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Monday, October 10, 2011

Emotional Vampires—Five Common Types and How to Slay Them
  Halloween is a good time to look at the emotional vampires that, at times, we all come across. Dr. Judith Orloff answers some common questions you may have.What is an emotional vampire?The biggest source of energy drain I see in my patients is their relationships.
Emotional vampires are people who can drain your energy and suck you dry. They are the people who make your mood take a nosedive, who you feel sick or tired around - you may even want to binge on comfort foods. Basically, it’s a person who changes your mood for the worse just by being around them.
What’s the most common types of
emotional vampire out there?
There are five types:· Narcissistic· Victim· Controller· Constant Talker· Drama QueenI would say that the “Victim” is the most common. That’s the friend who keeps you on the phone for two hours
complaining about everything, but they never seem to do anything about how miserable they are. You start avoiding their phone calls after a bit because they are exhausting and you feel like there’s nothing you can say about it.
What can we do about the feeling
that we can’t do anything about an

emotional vampire? Why are we too afraid of being seen as impolite?A lot of people don’t speak up for
themselves because they are afraid of
offending someone or being impolite. I wrote the book
Emotional Freedom to give people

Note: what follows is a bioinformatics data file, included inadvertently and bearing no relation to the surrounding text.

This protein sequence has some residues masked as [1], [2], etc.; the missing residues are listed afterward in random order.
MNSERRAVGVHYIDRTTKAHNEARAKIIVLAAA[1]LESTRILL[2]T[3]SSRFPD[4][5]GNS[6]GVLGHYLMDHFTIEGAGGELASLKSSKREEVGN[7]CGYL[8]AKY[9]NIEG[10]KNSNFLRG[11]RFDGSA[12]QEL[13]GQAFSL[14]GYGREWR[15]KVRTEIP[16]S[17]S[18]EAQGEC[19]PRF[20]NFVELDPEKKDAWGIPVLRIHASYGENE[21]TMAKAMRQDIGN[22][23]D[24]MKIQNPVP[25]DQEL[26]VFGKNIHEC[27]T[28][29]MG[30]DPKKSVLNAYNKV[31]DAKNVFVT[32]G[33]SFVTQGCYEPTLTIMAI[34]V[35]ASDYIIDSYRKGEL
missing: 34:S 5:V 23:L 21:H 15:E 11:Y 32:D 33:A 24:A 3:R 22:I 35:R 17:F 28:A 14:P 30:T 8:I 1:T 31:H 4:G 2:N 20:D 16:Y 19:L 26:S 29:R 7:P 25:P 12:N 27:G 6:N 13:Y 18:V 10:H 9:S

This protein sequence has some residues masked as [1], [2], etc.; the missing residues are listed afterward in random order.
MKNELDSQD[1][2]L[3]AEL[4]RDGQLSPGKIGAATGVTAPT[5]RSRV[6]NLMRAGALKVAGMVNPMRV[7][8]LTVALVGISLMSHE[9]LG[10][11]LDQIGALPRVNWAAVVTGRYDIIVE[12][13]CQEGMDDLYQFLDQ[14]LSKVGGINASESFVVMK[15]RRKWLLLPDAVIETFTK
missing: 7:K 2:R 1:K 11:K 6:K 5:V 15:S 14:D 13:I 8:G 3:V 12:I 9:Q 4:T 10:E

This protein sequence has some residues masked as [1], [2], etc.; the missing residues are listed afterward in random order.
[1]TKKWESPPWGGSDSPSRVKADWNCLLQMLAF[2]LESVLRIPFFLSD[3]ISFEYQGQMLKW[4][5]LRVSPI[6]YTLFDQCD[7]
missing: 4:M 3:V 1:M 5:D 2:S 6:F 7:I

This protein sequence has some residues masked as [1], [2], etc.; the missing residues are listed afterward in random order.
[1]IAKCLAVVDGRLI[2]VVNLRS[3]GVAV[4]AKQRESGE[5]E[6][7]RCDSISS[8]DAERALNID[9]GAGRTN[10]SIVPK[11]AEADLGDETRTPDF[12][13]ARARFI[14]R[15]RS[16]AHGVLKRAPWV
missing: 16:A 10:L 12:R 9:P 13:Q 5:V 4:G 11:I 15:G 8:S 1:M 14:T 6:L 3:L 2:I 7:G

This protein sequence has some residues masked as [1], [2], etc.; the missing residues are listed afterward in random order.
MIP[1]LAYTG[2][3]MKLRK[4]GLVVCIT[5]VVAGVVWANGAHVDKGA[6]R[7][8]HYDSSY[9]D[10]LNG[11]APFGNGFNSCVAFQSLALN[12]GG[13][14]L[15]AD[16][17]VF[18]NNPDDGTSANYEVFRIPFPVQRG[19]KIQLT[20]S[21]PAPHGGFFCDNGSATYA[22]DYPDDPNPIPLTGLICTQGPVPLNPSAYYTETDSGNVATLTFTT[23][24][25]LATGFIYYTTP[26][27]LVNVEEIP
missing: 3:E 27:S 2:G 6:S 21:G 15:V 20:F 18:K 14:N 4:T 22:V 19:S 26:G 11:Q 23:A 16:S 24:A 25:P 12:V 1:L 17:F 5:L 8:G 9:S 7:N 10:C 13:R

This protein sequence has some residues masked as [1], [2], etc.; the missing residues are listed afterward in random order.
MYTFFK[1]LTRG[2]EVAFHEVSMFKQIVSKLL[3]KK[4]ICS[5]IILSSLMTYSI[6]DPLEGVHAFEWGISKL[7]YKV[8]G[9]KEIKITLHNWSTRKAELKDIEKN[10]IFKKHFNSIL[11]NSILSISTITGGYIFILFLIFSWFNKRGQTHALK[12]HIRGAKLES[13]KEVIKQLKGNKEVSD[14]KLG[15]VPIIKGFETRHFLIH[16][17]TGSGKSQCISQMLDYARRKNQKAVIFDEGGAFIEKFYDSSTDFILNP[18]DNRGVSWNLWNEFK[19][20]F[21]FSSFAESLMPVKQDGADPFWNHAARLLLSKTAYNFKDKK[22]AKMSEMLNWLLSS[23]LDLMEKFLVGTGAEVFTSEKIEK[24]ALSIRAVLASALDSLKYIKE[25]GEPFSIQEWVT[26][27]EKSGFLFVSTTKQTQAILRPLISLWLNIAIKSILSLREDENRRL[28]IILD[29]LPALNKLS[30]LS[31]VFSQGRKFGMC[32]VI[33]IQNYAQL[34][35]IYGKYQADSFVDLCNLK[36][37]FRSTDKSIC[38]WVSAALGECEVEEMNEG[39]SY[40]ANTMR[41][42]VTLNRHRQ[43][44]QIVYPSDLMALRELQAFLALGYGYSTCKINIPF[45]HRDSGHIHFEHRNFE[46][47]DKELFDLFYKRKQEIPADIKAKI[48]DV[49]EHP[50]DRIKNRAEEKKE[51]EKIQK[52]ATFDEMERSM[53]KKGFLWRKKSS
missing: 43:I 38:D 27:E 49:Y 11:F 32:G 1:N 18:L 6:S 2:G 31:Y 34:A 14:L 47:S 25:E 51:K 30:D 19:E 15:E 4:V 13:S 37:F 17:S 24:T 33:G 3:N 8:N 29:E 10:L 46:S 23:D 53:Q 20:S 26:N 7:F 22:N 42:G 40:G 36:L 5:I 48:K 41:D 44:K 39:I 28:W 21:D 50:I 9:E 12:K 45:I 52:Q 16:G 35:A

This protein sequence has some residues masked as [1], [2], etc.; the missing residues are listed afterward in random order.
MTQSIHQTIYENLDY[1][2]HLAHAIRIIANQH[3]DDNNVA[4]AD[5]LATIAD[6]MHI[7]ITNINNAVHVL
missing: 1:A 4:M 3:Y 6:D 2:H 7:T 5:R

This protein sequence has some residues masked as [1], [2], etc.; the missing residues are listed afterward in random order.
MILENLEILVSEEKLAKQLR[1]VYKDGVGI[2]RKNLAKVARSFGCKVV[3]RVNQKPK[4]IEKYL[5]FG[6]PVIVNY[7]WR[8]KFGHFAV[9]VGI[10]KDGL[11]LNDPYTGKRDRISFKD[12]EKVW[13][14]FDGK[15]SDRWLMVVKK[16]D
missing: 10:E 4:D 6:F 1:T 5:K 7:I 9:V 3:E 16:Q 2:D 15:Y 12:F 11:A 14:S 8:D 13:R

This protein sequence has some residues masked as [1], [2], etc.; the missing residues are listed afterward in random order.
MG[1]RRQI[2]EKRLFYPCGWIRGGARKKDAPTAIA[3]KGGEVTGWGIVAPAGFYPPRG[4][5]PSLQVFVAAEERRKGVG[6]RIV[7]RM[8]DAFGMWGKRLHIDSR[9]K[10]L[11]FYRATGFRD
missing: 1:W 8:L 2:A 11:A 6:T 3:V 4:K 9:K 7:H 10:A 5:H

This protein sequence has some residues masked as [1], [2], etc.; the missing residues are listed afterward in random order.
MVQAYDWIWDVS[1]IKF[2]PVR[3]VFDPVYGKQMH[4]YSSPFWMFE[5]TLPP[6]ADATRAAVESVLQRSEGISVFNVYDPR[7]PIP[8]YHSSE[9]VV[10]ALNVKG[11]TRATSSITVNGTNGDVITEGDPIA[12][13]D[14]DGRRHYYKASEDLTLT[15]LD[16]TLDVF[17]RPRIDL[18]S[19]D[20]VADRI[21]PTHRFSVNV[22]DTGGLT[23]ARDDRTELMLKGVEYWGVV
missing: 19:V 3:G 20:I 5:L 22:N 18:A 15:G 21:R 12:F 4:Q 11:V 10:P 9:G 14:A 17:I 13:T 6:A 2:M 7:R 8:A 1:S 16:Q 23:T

strategies of how to deal with situations like this. It’s a skill that people are not taught, but my hope is that you can learn a few simple tools, you can deal with emotional vampires in a loving and sensitive way.

Do you have any tips of how we can
protect ourselves from getting into
relationships with emotional vampires?

First, you have to notice how your energy is when you’re around the person. If you are on a date and everything seems to be going great, but you notice that you are
exhausted, do not marry this person.
Other than that, I ask people to sit down and think of their top five buttons. The top five things that set them off. Things like guilt trips, petty criticisms, anger — everyone has buttons, and emotional vampires happen to be able to see these buttons more than
other people, and they will push them. Once you know what sets you off, it can help you take the emotionality out of dealing with them, because that’s key. It may take a while for you to be calm enough to respond,
but at least you’ll know when to go
and calm yourself.
Once you have your head in the right place, what can you do?I call it the “Warrior’s Way” of dealing with people who want to push your buttons. Your tone of voice is critical — you have to talk to an emotional vampire in a very matter-of-fact-way or compassionate manner, rather than trying to deal with them the way they are talking to you. You don’t want to turn them off, because you have a goal. If you take the bait and get emotional, then nothing will change.I recommend techniques like limit setting — for instance, calmly telling a person who criticizes you that they hurt your feelings and you’d appreciate it if they didn’t do it again. Get in and get out quickly, with a smile. You do not want a dialogue. For a boss who is narcissistic, frame the things you want in terms of what they’re going to get out of it.

company” will get results faster than “I’m exhausted and I need time off”. For a drama queen coworker — by the way, never ask a drama queen how they are doing! — I recommend using “not interested” body language. Turning away from them, crossing your arms, and calmly explaining that you have work to do. It takes practice, but it’s definitely worth it.

Dr. Judith Orloff, is an Assistant Clinical
Professor of Psychiatry at UCLA. Her book
Emotional Freedom will give you more
insight to emotional vampires. She can be reached at:
8:21 am edt 

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